Lynn: If sleepy Alice of In a Blue Moon were to give advice to another (not quite fully actualized) children's book character regarding how to make one’s author capture the right words on the page, what would Alice’s advice be?

Jim: Alice would likely not understand this question any more than I do.

Alice & In a Blue Room cover illus copyright by Tricia Tusa

Lynn: Okay then, what question do you often ask yourself--and what is the current answer?

Q: What’s my Amazon Ranking?
A: 85,362. No- 22,456. No- 15,721. No- 86,111.....

Now what's Jim doing?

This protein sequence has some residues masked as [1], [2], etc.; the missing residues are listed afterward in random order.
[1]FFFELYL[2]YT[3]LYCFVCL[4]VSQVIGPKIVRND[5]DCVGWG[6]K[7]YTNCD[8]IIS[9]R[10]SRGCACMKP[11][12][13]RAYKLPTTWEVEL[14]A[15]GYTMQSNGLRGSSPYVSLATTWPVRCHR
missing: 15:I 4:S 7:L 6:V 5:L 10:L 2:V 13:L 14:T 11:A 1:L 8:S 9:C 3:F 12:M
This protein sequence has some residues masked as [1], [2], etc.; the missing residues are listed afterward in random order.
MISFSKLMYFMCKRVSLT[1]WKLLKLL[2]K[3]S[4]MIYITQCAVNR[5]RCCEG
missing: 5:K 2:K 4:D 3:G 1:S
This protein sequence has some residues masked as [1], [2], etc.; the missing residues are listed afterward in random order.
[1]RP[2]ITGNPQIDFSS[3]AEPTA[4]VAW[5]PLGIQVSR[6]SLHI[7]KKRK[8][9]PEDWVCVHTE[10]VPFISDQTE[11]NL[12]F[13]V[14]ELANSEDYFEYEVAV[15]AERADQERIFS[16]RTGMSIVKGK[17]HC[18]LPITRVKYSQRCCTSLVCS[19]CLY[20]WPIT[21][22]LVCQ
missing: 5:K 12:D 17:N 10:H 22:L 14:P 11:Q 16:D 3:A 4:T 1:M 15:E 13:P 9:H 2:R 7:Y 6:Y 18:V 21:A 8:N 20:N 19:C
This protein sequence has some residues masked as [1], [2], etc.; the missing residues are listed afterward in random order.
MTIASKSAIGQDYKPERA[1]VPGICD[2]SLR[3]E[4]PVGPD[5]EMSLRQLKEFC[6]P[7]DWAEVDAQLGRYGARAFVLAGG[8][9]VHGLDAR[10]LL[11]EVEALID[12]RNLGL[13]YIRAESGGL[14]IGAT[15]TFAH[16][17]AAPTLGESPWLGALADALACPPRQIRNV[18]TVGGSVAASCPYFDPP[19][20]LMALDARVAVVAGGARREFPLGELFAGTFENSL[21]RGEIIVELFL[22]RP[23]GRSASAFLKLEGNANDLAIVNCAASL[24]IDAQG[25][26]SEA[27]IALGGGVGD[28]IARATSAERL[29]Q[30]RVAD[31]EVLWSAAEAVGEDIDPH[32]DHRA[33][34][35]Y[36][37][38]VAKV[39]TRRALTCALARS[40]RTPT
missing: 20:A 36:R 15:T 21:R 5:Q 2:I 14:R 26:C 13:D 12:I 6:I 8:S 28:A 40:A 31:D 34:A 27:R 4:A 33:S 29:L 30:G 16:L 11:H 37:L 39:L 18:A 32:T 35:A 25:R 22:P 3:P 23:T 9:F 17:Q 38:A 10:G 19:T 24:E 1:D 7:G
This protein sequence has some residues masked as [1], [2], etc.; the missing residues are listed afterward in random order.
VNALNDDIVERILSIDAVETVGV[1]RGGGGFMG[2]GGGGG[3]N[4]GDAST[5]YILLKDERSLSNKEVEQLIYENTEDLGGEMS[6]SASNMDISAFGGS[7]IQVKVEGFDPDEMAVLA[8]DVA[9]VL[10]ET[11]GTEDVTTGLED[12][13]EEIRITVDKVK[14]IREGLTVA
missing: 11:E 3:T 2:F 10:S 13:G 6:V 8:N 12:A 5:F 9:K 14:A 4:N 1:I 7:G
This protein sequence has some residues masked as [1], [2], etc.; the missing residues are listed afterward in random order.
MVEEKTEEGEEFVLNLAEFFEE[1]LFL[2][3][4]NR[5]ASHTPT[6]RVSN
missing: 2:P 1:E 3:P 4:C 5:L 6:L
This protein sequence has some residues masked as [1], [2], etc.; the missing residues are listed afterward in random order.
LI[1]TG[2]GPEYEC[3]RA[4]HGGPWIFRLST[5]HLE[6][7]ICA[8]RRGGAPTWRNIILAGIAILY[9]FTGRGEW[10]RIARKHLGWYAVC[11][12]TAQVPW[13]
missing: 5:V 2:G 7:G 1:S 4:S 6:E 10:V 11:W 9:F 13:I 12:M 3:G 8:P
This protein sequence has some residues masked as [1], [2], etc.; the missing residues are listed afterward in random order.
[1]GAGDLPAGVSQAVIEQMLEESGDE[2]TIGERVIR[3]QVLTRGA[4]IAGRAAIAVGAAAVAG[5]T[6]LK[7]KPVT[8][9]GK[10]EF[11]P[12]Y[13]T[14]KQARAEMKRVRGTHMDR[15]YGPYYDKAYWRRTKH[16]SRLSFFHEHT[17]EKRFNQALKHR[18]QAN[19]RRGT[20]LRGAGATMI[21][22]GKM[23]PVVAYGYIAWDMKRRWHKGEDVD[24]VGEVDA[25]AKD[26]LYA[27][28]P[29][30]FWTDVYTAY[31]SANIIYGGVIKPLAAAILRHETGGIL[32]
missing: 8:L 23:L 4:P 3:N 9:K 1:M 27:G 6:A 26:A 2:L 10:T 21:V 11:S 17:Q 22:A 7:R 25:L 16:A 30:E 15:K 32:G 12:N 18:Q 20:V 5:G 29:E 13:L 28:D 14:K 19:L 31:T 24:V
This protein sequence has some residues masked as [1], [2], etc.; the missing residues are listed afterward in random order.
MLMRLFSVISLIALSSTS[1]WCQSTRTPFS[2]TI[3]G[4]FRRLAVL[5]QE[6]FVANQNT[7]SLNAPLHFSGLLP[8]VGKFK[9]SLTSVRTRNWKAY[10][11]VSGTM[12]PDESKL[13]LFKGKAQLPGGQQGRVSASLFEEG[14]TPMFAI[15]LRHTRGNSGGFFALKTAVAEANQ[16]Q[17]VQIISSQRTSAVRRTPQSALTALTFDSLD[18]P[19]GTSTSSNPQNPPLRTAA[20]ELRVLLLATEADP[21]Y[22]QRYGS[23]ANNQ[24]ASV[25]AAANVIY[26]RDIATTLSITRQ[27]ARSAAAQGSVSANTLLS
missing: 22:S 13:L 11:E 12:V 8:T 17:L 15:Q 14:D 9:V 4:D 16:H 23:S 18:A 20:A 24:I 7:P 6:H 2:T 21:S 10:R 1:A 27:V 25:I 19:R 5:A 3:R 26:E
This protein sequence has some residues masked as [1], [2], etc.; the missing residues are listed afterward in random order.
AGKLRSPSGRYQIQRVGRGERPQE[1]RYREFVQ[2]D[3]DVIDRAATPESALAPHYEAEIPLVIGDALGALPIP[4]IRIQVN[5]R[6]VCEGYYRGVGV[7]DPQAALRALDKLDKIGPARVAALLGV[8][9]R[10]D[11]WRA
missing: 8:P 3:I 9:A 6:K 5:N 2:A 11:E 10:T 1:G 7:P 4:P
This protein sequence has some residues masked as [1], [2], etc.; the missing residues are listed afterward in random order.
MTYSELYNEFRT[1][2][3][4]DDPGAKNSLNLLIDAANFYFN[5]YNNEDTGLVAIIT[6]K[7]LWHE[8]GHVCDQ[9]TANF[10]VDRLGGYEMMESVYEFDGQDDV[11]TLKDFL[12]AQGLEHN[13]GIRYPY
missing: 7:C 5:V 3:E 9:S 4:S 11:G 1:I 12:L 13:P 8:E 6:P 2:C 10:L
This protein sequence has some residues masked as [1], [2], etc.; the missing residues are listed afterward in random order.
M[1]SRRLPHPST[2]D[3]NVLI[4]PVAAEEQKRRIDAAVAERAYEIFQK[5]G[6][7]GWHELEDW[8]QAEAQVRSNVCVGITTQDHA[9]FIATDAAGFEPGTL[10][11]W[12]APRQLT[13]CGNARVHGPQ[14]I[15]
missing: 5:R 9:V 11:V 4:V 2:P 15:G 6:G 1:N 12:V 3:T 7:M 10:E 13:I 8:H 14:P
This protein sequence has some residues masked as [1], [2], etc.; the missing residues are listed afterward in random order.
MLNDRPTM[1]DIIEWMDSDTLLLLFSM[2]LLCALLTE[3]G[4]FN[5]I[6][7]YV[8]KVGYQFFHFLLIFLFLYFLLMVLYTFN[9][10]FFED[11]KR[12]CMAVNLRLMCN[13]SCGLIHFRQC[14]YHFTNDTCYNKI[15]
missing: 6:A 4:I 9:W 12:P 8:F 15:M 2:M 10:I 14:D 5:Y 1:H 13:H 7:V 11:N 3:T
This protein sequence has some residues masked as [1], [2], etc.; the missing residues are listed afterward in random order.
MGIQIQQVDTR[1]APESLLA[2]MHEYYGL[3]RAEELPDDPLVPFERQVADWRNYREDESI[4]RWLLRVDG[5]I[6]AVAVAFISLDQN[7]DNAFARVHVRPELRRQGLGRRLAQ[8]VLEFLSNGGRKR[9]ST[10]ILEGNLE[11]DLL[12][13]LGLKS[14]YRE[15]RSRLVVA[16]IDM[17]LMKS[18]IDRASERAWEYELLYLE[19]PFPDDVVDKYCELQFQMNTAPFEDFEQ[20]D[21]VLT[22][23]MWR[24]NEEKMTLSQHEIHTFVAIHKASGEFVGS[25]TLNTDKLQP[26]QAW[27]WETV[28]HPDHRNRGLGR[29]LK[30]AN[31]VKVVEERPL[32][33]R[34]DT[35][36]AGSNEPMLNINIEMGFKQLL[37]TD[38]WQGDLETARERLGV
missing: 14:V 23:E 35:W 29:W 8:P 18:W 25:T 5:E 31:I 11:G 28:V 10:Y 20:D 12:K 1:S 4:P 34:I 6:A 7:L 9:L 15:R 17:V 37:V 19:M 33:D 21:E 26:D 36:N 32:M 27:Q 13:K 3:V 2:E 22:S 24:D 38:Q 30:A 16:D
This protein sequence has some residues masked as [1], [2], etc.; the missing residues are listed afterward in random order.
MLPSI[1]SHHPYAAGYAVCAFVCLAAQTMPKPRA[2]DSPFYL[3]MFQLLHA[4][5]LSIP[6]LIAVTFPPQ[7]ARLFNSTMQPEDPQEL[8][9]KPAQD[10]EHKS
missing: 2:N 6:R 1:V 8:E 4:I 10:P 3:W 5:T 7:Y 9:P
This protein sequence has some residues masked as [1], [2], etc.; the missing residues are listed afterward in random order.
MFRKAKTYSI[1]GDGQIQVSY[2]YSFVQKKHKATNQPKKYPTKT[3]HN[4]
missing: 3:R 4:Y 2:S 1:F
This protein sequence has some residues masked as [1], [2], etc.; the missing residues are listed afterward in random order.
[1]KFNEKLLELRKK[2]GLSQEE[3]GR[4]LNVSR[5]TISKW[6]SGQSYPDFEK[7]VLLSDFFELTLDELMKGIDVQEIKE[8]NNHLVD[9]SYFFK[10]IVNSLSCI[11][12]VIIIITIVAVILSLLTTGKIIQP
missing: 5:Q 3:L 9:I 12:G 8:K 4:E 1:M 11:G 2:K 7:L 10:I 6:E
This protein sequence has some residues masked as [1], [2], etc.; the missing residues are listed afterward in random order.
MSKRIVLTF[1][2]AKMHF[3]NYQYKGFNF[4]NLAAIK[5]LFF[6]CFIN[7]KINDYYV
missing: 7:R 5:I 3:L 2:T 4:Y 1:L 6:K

Is he checking his Amazon Ranking again??

Lynn: Your jacket flap bio on In a Blue Room mentions your dog. Is this by any chance an imaginary dog?

Jim: I can’t let you in on all my secrets.

Let's make Jim's Amazon Ranking go up and down by buying IN A BLUE ROOM .

Today's Forecast: Increased Chances of Wild Bunnies,
Imaginary Dogs, & Increased Interest in Jim's Mystery Novel
(that's all we'll say!)

1 comment:

Jules at 7-Imp said...

WOOT! I freakin' love this book. Great questions.

And I'm all for brownies as a form of punctuation.

Looking forward to his novel, too.

Jules, 7-Imp